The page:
Jeff St. Clair

All Things Considered host, Exploradio

A career in radio was a surprising turn for me seeing that my first love was science. I studied chemistry at the University of Akron and for 13 years lived the quiet life of an analytical chemist in the Akron area,listening to WKSU all the while in the lab.

A few small explosions and chemical spills helped me decide that it was time to look for a new career. In 1998 I landed a part-time position at WKSU and began hosting the Sunday local performance show, In Performance. The magic of radio did its work on me, and in December 2000 I permanently shed the lab-coat to join WKSU full-time and have never looked back.

As the local host of NPR's All Things Considered, I love connecting with listeners as they’re heading home.  It’s a privilege to introduce listeners to the fascinating guests, artists, experts, and news makers that are heard each day on NPR.  It’s a conversation that enriches us all.

I’m also thrilled to share my love of science with listeners through Exploradio, along with reporting on the environment, business, and politics.

Reporting the news is perfect for someone like me because I’m intensely curious ( i.e. nosy)  and have a very short attention span! I'm grateful to have found my niche.

WKSU is one of those rare places where creativity and technology come together to create a product that touches your intellect and your soul—it makes you laugh and carries you through times of reflection.

I sometimes imagine that a young person listening today will be inspired to make the world a better place because of something he or she heard on WKSU. I'm extremely proud to be part of one of the best stations in the public radio system.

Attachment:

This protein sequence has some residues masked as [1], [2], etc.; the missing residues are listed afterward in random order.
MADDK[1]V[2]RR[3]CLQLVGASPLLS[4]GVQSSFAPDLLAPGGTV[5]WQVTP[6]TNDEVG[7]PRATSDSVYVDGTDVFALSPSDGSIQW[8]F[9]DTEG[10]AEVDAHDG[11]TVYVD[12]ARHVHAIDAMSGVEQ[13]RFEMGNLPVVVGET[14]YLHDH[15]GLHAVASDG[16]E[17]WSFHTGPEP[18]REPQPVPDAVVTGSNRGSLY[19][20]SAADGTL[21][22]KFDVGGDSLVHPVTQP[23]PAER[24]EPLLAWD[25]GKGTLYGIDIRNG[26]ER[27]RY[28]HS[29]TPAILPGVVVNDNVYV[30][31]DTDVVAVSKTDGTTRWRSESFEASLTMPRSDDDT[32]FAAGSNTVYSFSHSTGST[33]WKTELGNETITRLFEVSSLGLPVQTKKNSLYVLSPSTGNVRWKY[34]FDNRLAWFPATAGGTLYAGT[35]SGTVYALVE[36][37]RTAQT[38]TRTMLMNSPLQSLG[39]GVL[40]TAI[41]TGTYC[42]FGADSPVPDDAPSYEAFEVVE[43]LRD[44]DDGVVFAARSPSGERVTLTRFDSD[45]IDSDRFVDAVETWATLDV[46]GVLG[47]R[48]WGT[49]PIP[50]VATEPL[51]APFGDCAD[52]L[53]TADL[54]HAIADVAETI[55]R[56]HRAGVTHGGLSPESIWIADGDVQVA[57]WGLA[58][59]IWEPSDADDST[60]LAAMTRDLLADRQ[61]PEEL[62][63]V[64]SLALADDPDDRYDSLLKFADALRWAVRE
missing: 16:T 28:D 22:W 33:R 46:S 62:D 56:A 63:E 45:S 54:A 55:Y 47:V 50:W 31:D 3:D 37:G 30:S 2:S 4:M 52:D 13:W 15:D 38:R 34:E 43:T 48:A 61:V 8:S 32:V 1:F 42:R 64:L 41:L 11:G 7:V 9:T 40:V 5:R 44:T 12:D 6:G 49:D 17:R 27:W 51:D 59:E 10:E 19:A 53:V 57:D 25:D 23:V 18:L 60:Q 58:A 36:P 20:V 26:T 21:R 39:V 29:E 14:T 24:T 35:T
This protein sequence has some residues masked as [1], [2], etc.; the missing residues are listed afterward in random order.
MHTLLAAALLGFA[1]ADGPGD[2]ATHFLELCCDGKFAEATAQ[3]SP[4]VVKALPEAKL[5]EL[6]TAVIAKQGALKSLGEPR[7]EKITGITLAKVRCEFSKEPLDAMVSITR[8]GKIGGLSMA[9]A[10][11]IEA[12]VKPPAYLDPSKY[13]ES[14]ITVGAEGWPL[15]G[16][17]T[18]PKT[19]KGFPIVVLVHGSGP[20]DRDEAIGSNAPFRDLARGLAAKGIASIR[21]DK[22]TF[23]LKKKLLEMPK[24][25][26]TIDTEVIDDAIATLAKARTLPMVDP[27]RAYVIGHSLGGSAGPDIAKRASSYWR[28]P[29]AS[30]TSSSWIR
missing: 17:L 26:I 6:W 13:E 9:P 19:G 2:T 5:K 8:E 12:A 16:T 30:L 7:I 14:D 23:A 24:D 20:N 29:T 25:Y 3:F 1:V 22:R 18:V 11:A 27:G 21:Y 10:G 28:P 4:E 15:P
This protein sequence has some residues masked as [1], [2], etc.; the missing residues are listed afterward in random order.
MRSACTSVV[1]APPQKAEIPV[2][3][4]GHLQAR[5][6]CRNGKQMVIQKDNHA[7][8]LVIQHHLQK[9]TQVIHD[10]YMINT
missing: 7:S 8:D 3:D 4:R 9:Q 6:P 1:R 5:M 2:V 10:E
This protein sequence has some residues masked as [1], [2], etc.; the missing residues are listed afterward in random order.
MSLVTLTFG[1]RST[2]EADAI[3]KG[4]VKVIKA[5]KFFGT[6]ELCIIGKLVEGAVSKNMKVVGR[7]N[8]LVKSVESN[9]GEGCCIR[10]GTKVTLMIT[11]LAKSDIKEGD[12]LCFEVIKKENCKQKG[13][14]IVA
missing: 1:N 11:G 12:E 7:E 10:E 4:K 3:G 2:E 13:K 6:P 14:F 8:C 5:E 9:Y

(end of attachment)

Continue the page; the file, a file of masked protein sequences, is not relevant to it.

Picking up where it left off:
I live in Kent with my wife and my three wonderful children.

Ways to Connect

JEFF ST.CLAIR / WKSU

A researcher at Case Western Reserve University discovered a new treatment for spinal cord injuries that may allow nerves to regrow and perhaps restore lost movement to paralyzed people.

The breakthrough comes after a three-decade search.

It was once thought that damaged nerve cells could never regrow, but Jerry Silver, who is a distinguished professor in neuroscience, never bought into that.

CONVELO THERAPEUTICS

A team at Case Western Reserve University has come up with a new approach to treating Multiple Sclerosis. They’ve also launched a business to bring the new therapy to market.

The company is called Convelo Therapeutics.

Cleveland Clinic Akron General
JEFF ST.CLAIR / WKSU

Cleveland Clinic Akron General unveiled its new state-of-the-art emergency department that greatly expands the hospital’s ability to treat people with life-threatening injuries.

The head of the emergency department, Dr. Steven Brooks, led a tour of the gleaming white 67,000- square-foot facility. The new ER is a stand-alone building across the street from the existing ER in downtown Akron.

Brooks pointed to equipment in one of the two acute trauma operating room.

“We can crack a chest in here. We can open the abdomen, if need be by the trauma surgeons,” he said.

NASA

While nuclear power in Ohio is heading into the sunset, NASA Glenn in Cleveland has developed a portable nuclear energy system for outer space.

In this Week’s Exploradio, WKSU’s Jeff St.Clair looks at how the system combines a new nuclear concept with a centuries-old mechanical engine.

At the unveiling of the new Kilopower system, Jim Ryder, NASA’s head of space technology laid out why it’s needed.

photo of Cleveland March For Science
MARCH FOR SCIENCE CLEVELAND

Science enthusiasts are planning a March for Science in Cleveland on Saturday.

Organizers say it’s a celebration of science and a call to support the scientific community. Case Western Reserve University biologist Patricia Princehouse is one of the organizers.

She said recent attempts by the federal government to censor, or misrepresent findings concerning climate change, endangered species, and other issues amount to an attack on science.

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